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Wednesday, May 22, 2002
Today read lots, just not "The English Patient."
I am wording together a departing speech for this August and an introductory letter to my replacement. With both I am struggling to avoid imbuing with the cynicism that wants to reveal itself. For the former, I am piecing together a satire on local mores, while for the latter I am still not sure if I should be upfront and critical, or insinuating and optimistic.
My public side is experimenting with the following:
The Japanese are easier to decipher than the American or the Canadian, in part because there is so much written already. What you will find in O- and M- Junior High Schools, as well as the Board of Education, is a hierarchy based on relationships, seniority and personal charisma that is more navigable than its counterparts back home. Imagine in our countries a foreigner being as readily accepted and included as happens here.
The dynamics of the hierarchy can change every April with the start of the new year. At O-, for example, we have a new principal, The Pencil. The Pencil, a sombre man, seems more enmeshed in school activities much to everyone's detriment. Another two additions have yet to make their presence felt in my part of the office.
But the other addition, whom I'll call "Eriko" (not her real name), has a very oppressive presence. She is younger and, by dint of her youth, more charismatic, or at least the students seem warmer towards her, as they were to myself prior to her arrival. She is a perfectionist and I admire that. She prepares - usually that verb can't follow other teachers - and she is active in improving her teaching methods. But a perfectionist can't bear to share space with an upstart. (Here, my snarky side adds its perspective: Eriko is the upstart) Eriko ignores my presence in the classroom. Recently when I am noticed I become the human tape recorder. (Again I must add, this must have something to do with my dawdling in the back of class flipping through art textbooks, moral studies textbooks, and home economics textbooks. She wants to keep me busy. I find it harder and harder to smile even though she said she wants to give me pickles from Kyoto.)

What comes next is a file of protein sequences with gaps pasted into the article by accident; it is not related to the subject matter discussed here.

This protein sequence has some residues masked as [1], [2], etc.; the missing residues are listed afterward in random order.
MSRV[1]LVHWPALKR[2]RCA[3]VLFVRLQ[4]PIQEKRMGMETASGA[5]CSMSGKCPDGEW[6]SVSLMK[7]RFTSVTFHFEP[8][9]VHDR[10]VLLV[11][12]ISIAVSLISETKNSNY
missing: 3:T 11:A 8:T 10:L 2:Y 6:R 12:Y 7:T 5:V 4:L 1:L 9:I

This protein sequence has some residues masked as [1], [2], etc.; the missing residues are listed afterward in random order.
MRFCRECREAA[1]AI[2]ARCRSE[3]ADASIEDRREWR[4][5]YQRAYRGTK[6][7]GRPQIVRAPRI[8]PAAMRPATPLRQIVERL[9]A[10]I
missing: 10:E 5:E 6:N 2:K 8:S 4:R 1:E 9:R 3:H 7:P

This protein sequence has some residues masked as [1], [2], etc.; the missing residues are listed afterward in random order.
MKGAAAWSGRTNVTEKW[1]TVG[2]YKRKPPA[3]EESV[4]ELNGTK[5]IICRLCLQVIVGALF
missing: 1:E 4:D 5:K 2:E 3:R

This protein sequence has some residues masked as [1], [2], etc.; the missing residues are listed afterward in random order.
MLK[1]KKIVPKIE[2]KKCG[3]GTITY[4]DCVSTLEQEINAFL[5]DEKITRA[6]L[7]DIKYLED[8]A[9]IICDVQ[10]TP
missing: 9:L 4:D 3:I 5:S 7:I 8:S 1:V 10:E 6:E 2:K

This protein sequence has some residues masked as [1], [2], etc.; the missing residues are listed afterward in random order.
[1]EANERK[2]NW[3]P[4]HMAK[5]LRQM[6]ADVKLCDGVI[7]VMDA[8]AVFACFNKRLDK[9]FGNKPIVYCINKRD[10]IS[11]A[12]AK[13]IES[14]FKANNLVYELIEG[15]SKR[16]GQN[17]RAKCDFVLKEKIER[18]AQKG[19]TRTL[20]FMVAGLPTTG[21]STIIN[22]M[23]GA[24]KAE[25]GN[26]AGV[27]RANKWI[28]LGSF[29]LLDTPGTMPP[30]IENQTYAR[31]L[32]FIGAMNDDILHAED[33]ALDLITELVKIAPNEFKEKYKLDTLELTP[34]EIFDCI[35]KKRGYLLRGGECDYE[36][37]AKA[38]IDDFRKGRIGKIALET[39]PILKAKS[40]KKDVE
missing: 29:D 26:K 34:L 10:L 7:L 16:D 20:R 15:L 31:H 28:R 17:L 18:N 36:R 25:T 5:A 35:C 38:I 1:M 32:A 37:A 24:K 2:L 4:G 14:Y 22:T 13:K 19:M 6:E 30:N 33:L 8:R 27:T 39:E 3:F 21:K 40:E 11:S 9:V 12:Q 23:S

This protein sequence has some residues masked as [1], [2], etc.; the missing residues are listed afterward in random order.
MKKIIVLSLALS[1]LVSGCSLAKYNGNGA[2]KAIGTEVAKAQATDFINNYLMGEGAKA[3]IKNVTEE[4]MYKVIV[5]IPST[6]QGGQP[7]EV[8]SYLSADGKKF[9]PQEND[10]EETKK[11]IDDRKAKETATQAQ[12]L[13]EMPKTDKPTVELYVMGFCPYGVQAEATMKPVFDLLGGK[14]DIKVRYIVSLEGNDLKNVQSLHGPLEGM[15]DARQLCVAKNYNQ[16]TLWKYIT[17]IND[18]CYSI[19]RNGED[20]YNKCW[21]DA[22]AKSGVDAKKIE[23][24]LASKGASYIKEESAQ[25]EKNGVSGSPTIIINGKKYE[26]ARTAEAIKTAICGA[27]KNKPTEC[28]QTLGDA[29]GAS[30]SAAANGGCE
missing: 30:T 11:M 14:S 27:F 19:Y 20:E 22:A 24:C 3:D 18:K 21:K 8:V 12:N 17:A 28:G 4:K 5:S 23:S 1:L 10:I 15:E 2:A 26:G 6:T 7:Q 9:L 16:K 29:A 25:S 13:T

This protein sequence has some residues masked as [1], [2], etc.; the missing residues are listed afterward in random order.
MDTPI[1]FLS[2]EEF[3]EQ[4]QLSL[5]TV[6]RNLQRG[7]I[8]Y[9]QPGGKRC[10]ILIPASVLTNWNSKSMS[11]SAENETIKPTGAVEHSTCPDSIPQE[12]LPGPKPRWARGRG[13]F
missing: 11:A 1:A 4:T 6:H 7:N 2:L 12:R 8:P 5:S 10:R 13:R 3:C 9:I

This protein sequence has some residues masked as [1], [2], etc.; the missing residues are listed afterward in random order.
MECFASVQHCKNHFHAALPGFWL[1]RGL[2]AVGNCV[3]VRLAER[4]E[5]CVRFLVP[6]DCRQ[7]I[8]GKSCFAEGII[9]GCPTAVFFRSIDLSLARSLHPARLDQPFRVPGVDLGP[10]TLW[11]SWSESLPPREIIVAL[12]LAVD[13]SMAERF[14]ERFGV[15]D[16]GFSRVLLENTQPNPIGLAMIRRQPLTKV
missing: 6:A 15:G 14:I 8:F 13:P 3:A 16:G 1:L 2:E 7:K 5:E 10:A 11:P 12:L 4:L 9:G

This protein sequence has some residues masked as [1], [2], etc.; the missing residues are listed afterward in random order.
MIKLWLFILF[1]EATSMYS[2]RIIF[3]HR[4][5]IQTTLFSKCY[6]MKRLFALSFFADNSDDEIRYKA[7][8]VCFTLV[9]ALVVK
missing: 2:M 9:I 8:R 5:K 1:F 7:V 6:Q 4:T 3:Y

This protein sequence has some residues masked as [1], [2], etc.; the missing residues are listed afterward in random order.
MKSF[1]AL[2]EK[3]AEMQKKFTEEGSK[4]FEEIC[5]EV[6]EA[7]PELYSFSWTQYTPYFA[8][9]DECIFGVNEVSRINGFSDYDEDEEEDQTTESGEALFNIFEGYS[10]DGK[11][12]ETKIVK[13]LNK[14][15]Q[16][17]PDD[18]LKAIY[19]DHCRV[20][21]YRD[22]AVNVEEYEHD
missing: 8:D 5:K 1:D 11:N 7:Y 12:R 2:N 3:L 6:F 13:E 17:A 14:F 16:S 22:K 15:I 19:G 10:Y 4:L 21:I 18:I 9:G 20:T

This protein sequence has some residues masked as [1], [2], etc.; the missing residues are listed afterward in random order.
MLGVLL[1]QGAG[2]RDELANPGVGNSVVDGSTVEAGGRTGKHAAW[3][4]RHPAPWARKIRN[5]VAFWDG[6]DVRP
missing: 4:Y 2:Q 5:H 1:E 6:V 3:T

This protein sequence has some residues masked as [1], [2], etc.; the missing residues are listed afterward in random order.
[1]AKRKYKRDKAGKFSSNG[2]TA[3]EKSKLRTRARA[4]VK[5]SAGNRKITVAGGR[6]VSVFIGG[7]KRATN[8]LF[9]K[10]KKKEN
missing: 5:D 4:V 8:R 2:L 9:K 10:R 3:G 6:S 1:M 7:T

At M-, the new principal is very welcome. I call him "The Hedgehog." He is modest, humble, and is sincerely friendly. He carries his own lunch tray. The others, led by the wily Sexual Harassment Vice Principal, begin lunch without him. Tragic Maria, the other new addition, is just as careful as Eriko, but more receptive to suggestions. Despite the unfortunate events that she has overcome, she smiles all the time. (Rather unnerving. But I must keep thinking about her past.) Unfortunately for her, she is teaching the most useless bunch of whiners.
Dinner is calling. Oops, my public side lapsed into snarkiness. Apologies.
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